A jury trial began Monday for a man who allegedly shot at law enforcement after he assaulted his wife and lit his Thompson Township home on fire in September.
Lloyd V. Hicks, 73, who was indicted on two counts of felonious assault, a first-degree felony, and one count each of aggravated arson, a first-degree felony, and abduction, a third-degree felony, was arrested Sept. 5 after he allegedly lit his North CR 29 residence on fire after assaulting his wife and attempting to drag her back inside. He allegedly then shot at law enforcement as he sat behind the residence and watched it burn.
Hicks had been found competent to stand trial in March after he entered a plea of not guilty by reason of insanity.
PHOTO BY JILL GOSCHE
Deputy Mark Lawson of Seneca County Sheriff's Office testifies during Lloyd Hicks' trial in Seneca County Common Pleas Court Judge Steve Shuff's courtroom Monday afternoon.
During his opening statement Monday, Seneca County Assistant Prosecutor Brian Boos said Hicks confronted his wife Sept. 5 at their home about the progress of roof work on the house. Hicks had thought his wife was involved with the man who was working on the roof, Boos said, and also had become increasingly hostile and threatening toward her in the weeks leading to the incident.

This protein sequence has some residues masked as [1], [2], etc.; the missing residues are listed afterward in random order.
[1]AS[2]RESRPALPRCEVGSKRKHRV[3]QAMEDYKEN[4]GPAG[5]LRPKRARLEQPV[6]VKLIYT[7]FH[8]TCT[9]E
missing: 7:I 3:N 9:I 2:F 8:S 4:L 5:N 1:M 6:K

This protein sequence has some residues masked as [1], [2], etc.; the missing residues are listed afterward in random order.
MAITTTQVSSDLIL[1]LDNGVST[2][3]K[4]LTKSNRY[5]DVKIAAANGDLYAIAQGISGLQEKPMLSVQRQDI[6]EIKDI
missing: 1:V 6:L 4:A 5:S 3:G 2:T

Boos said Hicks also accused his wife of wanting him to die so she could have the house.
"He told her often he was going to burn down the house so that wouldn't happen," Boos said.
After slapping his wife inside the home, she then tried to leave, Boos said, but Hicks allegedly tried to pull her back in to the house and also threw her phone into the yard.
Hicks' wife was able to break free, Boos said, and she then drove to work in Bellevue, where she called police.
After Hicks' wife left the residence, several neighbors then observed flames coming from the residence and also saw Hicks pacing in his backyard, Boos said. One neighbor ran to Hicks and told him his house was on fire.
"Twice they told him the house was on fire and both times he said, 'Get back, I know,'" Boos said.
When fire personnel arrived on the scene, Hicks was standing in the backyard with a gun, Boos said.
"Only when the house was a total loss, he surrendered and let the fire be extinguished," he said.
During the stand-off, Hicks also fired his gun at two Bellevue police officers and at a Seneca County sheriff's deputy.
"As (the Bellevue police) got closer he yelled 'Hey,' and fired the gun at them. A bullet came so close to hitting a detective he could hear the bullet whiz through the grass," Boos said.
Hicks' attorney, Jonathan Stotzer, told the jury Monday the state must prove beyond a reasonable doubt Hicks is guilty of every element of his indicted charges. If the state is unable to do so, the jury must then find Hicks not guilty, Stotzer said.
Hicks' trial is scheduled to go through Wednesday.
If convicted of the charges, Hicks could face up to 36 years in prison and a fine of up to $70,000, according to his indictment.